Heart, Lung and Circulation

Trends and Predictors of Cardiac Rehabilitation Referral Following Percutaneous Coronary Intervention: A Prospective, Multi-Site Study of 41,739 Patients From the Victorian Cardiac Outcomes Registry (2017–2020)


      Following percutaneous coronary intervention (PCI), outpatient cardiac rehabilitation (CR) is essential for secondary prevention. However uptake of CR is suboptimal, despite strong evidence demonstrating benefits. The aim of this study was to identify contemporary trends and predictors of CR referral of PCI patients in Victoria.


      A prospective, observational study using data extracted from the Victorian Cardiac Outcomes Registry was undertaken. A total of 41,739 patients were discharged following PCI over the study period (2017–2020) and included for analysis.


      Cardiac rehabilitation referral was 85%, with an increasing trend over time (p<0.001). Multivariable modelling identifying the independent predictors of CR referral included hospitals with high volumes of ST-elevation myocardial infarction patients (STEMI) (OR 4.89, 95% CI 4.41–5.20), STEMI diagnosis (OR 1.90, 95% CI 1.69–2.14), or treatment in a private hospital (OR 1.45, 95% CI 1.33–1.57). Predictors of non-referral included cardiogenic shock (OR 0.54, 95% CI 0.41–0.71), aged over 75 years (OR 0.62, 95% CI 0.57–0.68) and previous PCI (OR 0.66, 95% CI 0.62–0.70). Percutaneous coronary intervention patients with an acute coronary syndrome who were referred to CR were also more likely to be prescribed four or more major preventive pharmacotherapies, compared to those who were not referred (90% vs 82.1%, p<0.001).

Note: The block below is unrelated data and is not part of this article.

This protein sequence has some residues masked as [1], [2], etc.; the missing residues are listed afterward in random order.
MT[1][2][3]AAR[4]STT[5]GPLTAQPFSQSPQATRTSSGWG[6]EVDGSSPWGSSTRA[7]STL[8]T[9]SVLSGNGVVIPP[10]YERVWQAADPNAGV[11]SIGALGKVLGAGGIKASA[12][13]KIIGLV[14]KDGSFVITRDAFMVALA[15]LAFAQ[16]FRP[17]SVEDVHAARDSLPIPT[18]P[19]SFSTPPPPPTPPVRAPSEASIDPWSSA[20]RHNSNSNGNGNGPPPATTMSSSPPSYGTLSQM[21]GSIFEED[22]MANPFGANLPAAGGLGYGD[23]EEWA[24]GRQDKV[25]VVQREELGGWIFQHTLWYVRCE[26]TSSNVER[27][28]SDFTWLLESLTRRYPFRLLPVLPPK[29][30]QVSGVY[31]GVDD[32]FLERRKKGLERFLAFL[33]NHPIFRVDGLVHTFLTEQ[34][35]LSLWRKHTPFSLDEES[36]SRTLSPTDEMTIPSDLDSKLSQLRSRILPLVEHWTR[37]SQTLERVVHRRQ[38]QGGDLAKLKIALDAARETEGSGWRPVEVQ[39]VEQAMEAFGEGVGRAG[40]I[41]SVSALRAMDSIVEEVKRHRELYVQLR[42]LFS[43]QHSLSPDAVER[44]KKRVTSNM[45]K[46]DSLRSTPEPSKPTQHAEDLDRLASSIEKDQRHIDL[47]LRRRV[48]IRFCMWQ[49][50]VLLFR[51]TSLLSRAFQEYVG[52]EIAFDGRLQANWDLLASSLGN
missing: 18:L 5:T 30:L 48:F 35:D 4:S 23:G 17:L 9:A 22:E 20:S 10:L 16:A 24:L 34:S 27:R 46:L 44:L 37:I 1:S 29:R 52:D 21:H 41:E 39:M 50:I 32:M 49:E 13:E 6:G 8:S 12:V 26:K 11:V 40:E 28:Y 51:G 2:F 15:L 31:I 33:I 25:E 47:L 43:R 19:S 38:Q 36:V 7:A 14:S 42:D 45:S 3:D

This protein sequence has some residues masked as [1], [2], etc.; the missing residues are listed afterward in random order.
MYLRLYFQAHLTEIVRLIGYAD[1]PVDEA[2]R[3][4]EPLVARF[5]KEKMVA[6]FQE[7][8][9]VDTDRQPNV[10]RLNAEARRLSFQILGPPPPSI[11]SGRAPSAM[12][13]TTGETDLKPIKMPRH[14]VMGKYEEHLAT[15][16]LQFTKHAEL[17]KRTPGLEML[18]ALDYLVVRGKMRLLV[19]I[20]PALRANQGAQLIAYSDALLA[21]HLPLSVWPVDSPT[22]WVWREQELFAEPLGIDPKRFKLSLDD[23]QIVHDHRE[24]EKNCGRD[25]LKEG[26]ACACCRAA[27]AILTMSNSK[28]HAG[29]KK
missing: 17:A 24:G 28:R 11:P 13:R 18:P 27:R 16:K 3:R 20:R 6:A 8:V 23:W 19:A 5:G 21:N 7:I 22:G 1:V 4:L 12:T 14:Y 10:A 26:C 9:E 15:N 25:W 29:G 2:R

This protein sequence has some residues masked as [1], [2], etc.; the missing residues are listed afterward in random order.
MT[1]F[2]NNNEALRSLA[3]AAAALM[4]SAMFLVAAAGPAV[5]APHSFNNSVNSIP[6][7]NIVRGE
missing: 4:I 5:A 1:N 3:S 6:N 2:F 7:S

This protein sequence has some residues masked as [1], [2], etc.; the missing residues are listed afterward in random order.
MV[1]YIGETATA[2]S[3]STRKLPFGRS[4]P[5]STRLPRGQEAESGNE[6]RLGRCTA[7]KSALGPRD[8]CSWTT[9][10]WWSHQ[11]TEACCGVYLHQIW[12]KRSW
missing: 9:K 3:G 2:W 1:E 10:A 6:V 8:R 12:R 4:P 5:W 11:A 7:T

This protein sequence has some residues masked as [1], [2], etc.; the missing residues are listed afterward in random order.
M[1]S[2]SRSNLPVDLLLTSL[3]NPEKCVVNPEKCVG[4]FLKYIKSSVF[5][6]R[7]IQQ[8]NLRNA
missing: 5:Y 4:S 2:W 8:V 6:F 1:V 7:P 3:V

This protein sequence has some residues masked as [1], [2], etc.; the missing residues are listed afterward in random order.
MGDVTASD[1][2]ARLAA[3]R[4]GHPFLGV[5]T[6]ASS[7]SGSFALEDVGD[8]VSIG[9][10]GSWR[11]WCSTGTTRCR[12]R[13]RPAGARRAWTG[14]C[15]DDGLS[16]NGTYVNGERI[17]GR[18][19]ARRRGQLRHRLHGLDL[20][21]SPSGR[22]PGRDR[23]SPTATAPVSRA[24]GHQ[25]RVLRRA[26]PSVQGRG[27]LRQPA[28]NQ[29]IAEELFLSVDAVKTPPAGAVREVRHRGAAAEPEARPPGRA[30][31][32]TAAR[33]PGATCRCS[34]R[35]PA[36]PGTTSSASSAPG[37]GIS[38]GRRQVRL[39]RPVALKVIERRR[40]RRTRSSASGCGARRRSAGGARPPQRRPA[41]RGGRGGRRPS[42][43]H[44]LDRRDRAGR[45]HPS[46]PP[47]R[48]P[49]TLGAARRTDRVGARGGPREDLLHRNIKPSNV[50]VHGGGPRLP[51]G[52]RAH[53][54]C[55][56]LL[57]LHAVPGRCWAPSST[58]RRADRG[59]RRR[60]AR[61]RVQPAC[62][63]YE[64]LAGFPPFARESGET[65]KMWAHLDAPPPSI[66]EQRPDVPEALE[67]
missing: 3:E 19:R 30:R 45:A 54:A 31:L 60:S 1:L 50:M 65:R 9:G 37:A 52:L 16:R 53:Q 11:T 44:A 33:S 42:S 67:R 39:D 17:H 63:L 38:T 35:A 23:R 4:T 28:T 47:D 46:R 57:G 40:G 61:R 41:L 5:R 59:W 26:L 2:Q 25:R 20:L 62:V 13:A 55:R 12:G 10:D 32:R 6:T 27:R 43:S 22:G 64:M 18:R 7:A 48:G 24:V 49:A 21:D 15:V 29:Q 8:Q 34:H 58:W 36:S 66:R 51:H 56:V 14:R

Our contemporary multicentre analysis showed generally high CR referral rates which have increased over time. However, more effort is needed to target patients treated in the public sector, low volume STEMI hospitals or with short lengths of stay.


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